Walter D. Ehlers was often asked,
“What was it like on D-Day?”
It was a question most
asked of veterans who were there, he said on the 50th anniversary of the
invasion. That sixth day of June in 1994, Ehlers once again stood on Omaha
Beach in Normandy, France, and talked about the train up, invasion and its
Walter and his older
brother, Roland, were not new to battle. The farm boys from Kansas fought side
by side in North Africa and Sicily. They lived and they’d seen a lot. Still, Walter
said he was amazed when they arrived in England to train for the looming
invasion. He described rows and rows of tanks, artillery guns, trucks, jeeps,
armored personnel carriers and warehouses of supplies lining England’s lush fields.
Boats packed the harbors so close Walter said “we could have walked their
length stepping from craft to craft.” “I suddenly appreciated the United
States’ support of the war effort,” he said. “We were the men on the front
line, but the hard work of our mothers and fathers, sisters and brother still
at home made this tremendous military operation feasible. We came on our feet,
but we brought their hearts – and prayers – with us.”
Waiting back home in Kansas
for the Ehlers boys were their parents and three younger sisters, Leona,
Marjorie and Gloria. The middle Ehlers son, Claus, was fighting in the Pacific theater.
Claus, a Ranger-trained
sergeant who served in Company C, 19th Infantry Regiment, died in August at his
home in Elkhart, Ind. He was 94.
Leona, the eldest sister,
and Walter, the youngest brother, were close, separated by just two years.
“Walt” and Leona liked to argue. They’d get bored, pick a topic and debate the
pros and cons, she said this week from her home in Manhattan. Leona will turn
91 in April. Her brother would have been 93 in May.
Who most often won?
“Probably my brother,” Leona
said, chuckling. “He didn’t like losing.”
Shortly before the Omaha Beach
invasion, Walt and “Role” attended a briefing and learned from their commander one
would have to transfer to another company, Walter recounted in a 1998 interview
with C.E. Kirkpatrick, V Corps historian, for the Bridgehead Sentinel.
“As a result of the
Sullivan brother tragedy, they wanted to separate brothers in the organization so
they wouldn’t all get knocked off at the same time,” he told Kirkpatrick.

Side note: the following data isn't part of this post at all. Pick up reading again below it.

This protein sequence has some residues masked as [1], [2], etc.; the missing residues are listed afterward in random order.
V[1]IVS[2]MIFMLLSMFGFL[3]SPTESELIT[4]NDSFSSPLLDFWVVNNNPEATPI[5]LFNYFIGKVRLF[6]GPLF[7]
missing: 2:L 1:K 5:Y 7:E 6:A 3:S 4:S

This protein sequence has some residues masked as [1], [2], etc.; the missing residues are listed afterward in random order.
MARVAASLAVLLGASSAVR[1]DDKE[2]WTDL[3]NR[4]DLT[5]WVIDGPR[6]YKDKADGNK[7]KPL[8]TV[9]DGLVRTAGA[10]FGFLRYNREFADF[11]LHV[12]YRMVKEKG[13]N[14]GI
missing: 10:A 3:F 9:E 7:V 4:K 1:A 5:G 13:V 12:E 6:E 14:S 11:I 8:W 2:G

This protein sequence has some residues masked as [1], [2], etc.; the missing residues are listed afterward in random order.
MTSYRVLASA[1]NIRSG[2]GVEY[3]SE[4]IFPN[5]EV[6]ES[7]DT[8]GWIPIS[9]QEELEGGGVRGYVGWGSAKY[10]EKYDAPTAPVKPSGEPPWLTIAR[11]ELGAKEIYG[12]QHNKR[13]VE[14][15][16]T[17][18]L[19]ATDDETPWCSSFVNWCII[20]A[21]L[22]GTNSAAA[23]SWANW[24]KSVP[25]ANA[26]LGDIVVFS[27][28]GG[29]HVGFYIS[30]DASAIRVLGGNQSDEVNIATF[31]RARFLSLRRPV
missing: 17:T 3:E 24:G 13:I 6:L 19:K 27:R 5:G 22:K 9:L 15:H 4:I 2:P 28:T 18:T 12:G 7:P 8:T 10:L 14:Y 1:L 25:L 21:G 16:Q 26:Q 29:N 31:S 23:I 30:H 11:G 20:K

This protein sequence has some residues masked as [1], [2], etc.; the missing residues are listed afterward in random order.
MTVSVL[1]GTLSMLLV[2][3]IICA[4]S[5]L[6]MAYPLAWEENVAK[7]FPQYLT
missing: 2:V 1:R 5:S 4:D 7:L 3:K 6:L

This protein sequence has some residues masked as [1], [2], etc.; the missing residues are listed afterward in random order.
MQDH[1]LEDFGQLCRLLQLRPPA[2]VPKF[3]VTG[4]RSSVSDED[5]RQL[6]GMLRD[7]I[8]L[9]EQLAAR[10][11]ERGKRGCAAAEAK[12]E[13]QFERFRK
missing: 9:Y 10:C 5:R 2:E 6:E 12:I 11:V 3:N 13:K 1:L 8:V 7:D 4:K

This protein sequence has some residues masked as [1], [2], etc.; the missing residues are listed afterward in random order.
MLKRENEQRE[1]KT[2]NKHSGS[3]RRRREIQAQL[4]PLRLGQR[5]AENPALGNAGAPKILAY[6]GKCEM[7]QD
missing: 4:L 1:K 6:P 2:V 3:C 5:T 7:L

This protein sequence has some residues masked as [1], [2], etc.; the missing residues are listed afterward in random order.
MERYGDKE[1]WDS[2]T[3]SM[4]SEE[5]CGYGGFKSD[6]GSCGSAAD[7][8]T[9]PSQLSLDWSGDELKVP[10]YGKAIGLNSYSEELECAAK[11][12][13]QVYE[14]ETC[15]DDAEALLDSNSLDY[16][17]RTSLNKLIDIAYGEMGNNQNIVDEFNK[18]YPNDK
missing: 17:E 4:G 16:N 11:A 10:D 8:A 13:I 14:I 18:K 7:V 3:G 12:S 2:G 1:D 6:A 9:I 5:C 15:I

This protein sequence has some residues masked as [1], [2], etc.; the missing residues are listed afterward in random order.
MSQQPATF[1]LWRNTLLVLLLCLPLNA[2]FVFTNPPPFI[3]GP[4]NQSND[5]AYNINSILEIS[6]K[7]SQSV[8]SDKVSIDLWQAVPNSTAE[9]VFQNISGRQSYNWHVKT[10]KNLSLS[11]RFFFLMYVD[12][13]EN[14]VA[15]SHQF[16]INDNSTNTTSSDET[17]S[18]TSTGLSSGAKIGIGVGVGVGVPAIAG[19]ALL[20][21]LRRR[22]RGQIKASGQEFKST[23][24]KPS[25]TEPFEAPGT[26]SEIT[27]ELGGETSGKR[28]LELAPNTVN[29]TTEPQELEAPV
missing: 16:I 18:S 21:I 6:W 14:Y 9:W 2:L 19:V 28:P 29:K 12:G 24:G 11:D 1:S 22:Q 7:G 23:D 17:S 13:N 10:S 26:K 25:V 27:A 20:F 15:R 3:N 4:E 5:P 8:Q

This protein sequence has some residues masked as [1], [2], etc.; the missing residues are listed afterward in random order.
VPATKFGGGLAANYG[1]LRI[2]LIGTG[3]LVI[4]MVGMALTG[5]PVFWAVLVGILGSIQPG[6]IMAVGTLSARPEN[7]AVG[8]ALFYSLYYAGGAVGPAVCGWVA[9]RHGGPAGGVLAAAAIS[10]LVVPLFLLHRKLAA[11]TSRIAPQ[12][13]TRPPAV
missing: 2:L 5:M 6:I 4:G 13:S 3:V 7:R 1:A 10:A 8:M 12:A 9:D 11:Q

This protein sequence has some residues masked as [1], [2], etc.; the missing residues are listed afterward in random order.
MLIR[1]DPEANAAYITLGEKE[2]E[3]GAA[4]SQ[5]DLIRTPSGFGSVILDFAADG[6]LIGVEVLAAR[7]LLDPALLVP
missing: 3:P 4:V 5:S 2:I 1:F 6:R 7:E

Two years before, five
brothers of the Sullivan family were serving together when their cruiser was
sunk by a Japanese torpedo. The U.S. War Department soon introduced a policy aimed
at preventing further sweeping losses for military families.
The policy was depicted in the
1998 film “Saving Private Ryan.”
And so the Ehlers brothers,
both noncommissioned officers, were separated, Walter serving in Company L of
the 1st Infantry Division’s 18th Infantry Regiment and Roland with Company K.
Standing on Omaha Beach 50
years later, Walter recalled waving to Roland as the briefing ended. The
youngest and oldest Ehlers boys would finally be separated in war and make the
landing from separate ships.
So what was it like on
“The dead and wounded Soldiers,
the wreckage, the ability of the enemy to cause so much damage made us realize that
this war – with its noise of mines detonating, airplanes’ continuous roar,
mortar and artillery shells bursting on the beach, rifle and machine gun fire
ripping holes in the sand and splashing in the water – this war was far from
over,” Walter said.
Sadly, he went on to say,
it was the end of the war for a great many brave men – men like Role.
“Walter Ehlers lost a brother on the D-Day beach
there, and that’s, well, they said that’s what made him so mad, so he tried to
win the war all by himself,” George K. Folk, a former captain in the 1st Inf.
Div. who was also part of the invasion that day, said in a 1999 interview with